Time after those initial days changed in meaning as well. The first year of my son’s life was an eternity while I was living it. Heart failure, medications, surgeries, and the ever-present fear. But looking back on it now, it seems like a blur. Just a blip on the radar. I feel the same way about my second son’s first year. It was a completely different experience because he is healthy, but sleep deprivation is torture even if there isn’t an underlying note of fear. And so the first year felt long while I was living it, but now that he is seven years old, the baby days seem like a brief moment.

Which brings me to another age-related cliche that people like to throw at me mostly when my boys are acting like crazy brainless beasts out in public (e.g. the bowling alley birthday party). You know what it is. “They grow up so fast!” This phrase forces me to nail a smile on my face and remind myself that it is not okay to slap people in public. In private, feel free to slap away. If you’ve invited one of these people into your house, however, maybe you should slap yourself. But I digress. In any case, like most cliches, if I am honest with myself I feel the truth in this statement. My children are seven and nine now, and I do feel as if they are growing up too fast.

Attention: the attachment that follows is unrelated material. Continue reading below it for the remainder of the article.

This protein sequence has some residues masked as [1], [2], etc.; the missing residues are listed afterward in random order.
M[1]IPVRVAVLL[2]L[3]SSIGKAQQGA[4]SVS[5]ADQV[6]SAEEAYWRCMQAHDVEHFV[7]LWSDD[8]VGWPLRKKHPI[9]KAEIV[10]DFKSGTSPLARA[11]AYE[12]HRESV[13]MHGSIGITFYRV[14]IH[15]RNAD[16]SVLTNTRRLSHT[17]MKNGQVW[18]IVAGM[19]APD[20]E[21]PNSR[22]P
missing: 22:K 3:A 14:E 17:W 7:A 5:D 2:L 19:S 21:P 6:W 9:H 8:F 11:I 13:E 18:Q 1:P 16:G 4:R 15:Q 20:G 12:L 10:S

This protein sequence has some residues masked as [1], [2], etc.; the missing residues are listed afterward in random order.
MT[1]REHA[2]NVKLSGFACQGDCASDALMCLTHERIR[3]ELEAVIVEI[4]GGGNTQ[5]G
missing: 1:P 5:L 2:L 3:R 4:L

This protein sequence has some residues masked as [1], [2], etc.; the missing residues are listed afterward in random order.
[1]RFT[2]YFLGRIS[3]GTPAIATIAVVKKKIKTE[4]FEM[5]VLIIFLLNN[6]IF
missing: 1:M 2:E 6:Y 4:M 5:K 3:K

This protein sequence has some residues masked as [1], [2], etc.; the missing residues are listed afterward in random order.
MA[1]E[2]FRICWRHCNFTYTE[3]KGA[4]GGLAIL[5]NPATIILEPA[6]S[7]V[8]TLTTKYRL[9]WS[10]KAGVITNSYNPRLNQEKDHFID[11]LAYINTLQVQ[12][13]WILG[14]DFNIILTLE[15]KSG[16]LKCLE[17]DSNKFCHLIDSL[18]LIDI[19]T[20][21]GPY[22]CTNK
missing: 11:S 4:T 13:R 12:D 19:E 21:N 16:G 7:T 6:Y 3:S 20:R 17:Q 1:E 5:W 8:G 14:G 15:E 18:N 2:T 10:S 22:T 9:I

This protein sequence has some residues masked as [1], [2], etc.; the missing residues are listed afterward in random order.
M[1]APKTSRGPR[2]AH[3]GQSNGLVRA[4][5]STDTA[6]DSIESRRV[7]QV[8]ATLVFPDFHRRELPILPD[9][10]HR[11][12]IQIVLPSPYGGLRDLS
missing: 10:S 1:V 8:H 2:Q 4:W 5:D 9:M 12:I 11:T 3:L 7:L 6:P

Because (wait for it) life is short! That’s right. I said it. And I bet you’ve said it too. Unless you’re a Mormon missionary in Uganda, in which case maybe you’re going with “life is long.” Regardless, time and age are all filtered through individual experience and human perception.

I’m about to face another decade change, which is what prompted this post on the Weekly Writing Challenge from WordPress. I’m not as panicked about this milestone as I was at age 25, but I’m not as laissez faire as I was at 30 either. Life is more even-keeled and normal these days, so perhaps I will take it in stride. But we’ll see on April 2nd. Maybe I’ll post pictures of myself proudly wearing a tiara with a giant number on it. Or maybe I’ll hide in the closet with a pint of Ben & Jerry’s. Or maybe I’ll buy a monokini from Victoria’s Secret and dye my hair orange and start using gangster words like “gat.”

I guess I’ll have to wait and see if age is really just a number.